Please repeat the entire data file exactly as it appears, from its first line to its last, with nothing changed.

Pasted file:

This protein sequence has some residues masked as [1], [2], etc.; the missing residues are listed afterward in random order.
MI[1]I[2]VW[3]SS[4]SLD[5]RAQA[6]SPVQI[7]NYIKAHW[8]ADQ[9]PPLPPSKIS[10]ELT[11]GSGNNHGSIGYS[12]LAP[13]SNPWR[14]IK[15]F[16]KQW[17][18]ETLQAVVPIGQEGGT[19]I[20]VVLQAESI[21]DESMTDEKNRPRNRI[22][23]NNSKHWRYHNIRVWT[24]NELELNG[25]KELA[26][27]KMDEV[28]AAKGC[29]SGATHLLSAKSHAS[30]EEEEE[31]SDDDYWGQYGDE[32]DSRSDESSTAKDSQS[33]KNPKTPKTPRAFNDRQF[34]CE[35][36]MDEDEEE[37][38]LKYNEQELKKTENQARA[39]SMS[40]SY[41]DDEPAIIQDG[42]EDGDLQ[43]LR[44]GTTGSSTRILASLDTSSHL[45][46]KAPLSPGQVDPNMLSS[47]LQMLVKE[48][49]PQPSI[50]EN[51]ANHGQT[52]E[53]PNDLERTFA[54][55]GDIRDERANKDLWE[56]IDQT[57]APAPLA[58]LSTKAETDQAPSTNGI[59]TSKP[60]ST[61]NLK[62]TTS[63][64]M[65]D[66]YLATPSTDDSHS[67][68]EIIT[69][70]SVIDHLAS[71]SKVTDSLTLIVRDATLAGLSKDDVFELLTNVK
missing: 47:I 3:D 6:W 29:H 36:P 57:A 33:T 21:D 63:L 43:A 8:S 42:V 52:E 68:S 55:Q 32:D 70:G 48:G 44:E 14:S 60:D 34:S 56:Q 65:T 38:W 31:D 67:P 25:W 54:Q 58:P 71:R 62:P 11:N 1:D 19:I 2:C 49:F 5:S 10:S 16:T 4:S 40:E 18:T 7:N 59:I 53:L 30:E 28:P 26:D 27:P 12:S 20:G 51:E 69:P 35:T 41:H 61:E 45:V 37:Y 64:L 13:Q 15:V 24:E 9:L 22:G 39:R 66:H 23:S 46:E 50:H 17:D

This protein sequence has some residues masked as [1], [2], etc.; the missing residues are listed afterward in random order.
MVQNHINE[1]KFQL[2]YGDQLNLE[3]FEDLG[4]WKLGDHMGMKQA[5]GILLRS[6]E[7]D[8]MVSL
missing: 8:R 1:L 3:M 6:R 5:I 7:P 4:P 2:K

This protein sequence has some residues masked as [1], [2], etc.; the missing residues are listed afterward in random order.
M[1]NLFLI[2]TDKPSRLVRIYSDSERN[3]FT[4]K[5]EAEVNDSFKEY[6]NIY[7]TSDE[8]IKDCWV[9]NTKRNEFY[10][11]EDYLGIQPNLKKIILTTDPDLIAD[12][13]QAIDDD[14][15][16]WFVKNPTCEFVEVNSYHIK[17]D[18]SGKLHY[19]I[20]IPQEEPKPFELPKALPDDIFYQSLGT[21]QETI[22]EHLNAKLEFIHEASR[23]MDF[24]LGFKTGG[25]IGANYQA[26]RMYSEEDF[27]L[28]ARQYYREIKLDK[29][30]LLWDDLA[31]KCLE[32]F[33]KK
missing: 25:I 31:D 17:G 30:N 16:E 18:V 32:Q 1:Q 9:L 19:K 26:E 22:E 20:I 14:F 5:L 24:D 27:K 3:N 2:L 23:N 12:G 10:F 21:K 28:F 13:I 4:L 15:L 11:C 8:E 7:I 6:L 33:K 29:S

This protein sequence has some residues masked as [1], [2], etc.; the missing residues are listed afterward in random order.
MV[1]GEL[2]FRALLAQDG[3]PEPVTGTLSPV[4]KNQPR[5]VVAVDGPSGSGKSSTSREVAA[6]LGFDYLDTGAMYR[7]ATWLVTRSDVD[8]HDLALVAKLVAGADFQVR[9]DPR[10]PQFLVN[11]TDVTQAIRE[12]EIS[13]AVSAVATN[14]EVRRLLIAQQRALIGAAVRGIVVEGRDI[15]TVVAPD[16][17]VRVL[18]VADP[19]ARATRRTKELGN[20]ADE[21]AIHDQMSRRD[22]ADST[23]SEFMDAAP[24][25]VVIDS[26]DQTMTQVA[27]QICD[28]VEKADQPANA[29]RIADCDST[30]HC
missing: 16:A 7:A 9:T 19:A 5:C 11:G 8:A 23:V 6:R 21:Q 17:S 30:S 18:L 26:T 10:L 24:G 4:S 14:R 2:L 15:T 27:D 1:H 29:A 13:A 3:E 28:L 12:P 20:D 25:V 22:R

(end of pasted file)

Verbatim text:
This protein sequence has some residues masked as [1], [2], etc.; the missing residues are listed afterward in random order.
MI[1]I[2]VW[3]SS[4]SLD[5]RAQA[6]SPVQI[7]NYIKAHW[8]ADQ[9]PPLPPSKIS[10]ELT[11]GSGNNHGSIGYS[12]LAP[13]SNPWR[14]IK[15]F[16]KQW[17][18]ETLQAVVPIGQEGGT[19]I[20]VVLQAESI[21]DESMTDEKNRPRNRI[22][23]NNSKHWRYHNIRVWT[24]NELELNG[25]KELA[26][27]KMDEV[28]AAKGC[29]SGATHLLSAKSHAS[30]EEEEE[31]SDDDYWGQYGDE[32]DSRSDESSTAKDSQS[33]KNPKTPKTPRAFNDRQF[34]CE[35][36]MDEDEEE[37][38]LKYNEQELKKTENQARA[39]SMS[40]SY[41]DDEPAIIQDG[42]EDGDLQ[43]LR[44]GTTGSSTRILASLDTSSHL[45][46]KAPLSPGQVDPNMLSS[47]LQMLVKE[48][49]PQPSI[50]EN[51]ANHGQT[52]E[53]PNDLERTFA[54][55]GDIRDERANKDLWE[56]IDQT[57]APAPLA[58]LSTKAETDQAPSTNGI[59]TSKP[60]ST[61]NLK[62]TTS[63][64]M[65]D[66]YLATPSTDDSHS[67][68]EIIT[69][70]SVIDHLAS[71]SKVTDSLTLIVRDATLAGLSKDDVFELLTNVK
missing: 47:I 3:D 6:W 29:H 36:P 57:A 33:T 21:D 63:L 43:A 8:S 42:V 52:E 68:S 55:Q 32:D 70:G 48:G 44:E 14:S 60:D 34:S 56:Q 65:T 38:W 31:D 67:P 25:W 54:Q 58:P 71:R 62:P 11:N 1:D 19:I 2:C 49:F 5:S 10:S 16:T 4:S 40:E 18:T 7:N 59:I 53:L 30:E 28:P 26:D 27:P 12:S 20:G 51:E 69:P 35:T 41:H 61:E 45:V 37:Y 64:L 13:Q 15:V 24:E 9:L 22:G 39:R 66:H 23:S 46:E 50:H 17:D

This protein sequence has some residues masked as [1], [2], etc.; the missing residues are listed afterward in random order.
MVQNHINE[1]KFQL[2]YGDQLNLE[3]FEDLG[4]WKLGDHMGMKQA[5]GILLRS[6]E[7]D[8]MVSL
missing: 8:R 1:L 3:M 6:R 5:I 7:P 4:P 2:K

This protein sequence has some residues masked as [1], [2], etc.; the missing residues are listed afterward in random order.
M[1]NLFLI[2]TDKPSRLVRIYSDSERN[3]FT[4]K[5]EAEVNDSFKEY[6]NIY[7]TSDE[8]IKDCWV[9]NTKRNEFY[10][11]EDYLGIQPNLKKIILTTDPDLIAD[12][13]QAIDDD[14][15][16]WFVKNPTCEFVEVNSYHIK[17]D[18]SGKLHY[19]I[20]IPQEEPKPFELPKALPDDIFYQSLGT[21]QETI[22]EHLNAKLEFIHEASR[23]MDF[24]LGFKTGG[25]IGANYQA[26]RMYSEEDF[27]L[28]ARQYYREIKLDK[29][30]LLWDDLA[31]KCLE[32]F[33]KK
missing: 25:I 31:D 17:G 30:N 16:E 18:V 32:Q 1:Q 9:L 19:K 26:E 22:E 20:I 14:F 5:L 24:D 27:K 3:N 2:L 23:N 12:G 10:F 21:K 28:F 13:I 4:L 15:L 11:C 8:E 7:I 6:L 33:K 29:S

This protein sequence has some residues masked as [1], [2], etc.; the missing residues are listed afterward in random order.
MV[1]GEL[2]FRALLAQDG[3]PEPVTGTLSPV[4]KNQPR[5]VVAVDGPSGSGKSSTSREVAA[6]LGFDYLDTGAMYR[7]ATWLVTRSDVD[8]HDLALVAKLVAGADFQVR[9]DPR[10]PQFLVN[11]TDVTQAIRE[12]EIS[13]AVSAVATN[14]EVRRLLIAQQRALIGAAVRGIVVEGRDI[15]TVVAPD[16][17]VRVL[18]VADP[19]ARATRRTKELGN[20]ADE[21]AIHDQMSRRD[22]ADST[23]SEFMDAAP[24][25]VVIDS[26]DQTMTQVA[27]QICD[28]VEKADQPANA[29]RIADCDST[30]HC
missing: 16:A 7:A 9:T 19:A 5:C 11:G 8:A 23:V 6:R 21:Q 17:S 30:S 18:L 26:T 10:L 24:G 4:S 14:R 2:L 15:T 27:D 1:H 29:A 13:A 3:E 28:L 12:P 20:D 25:V 22:R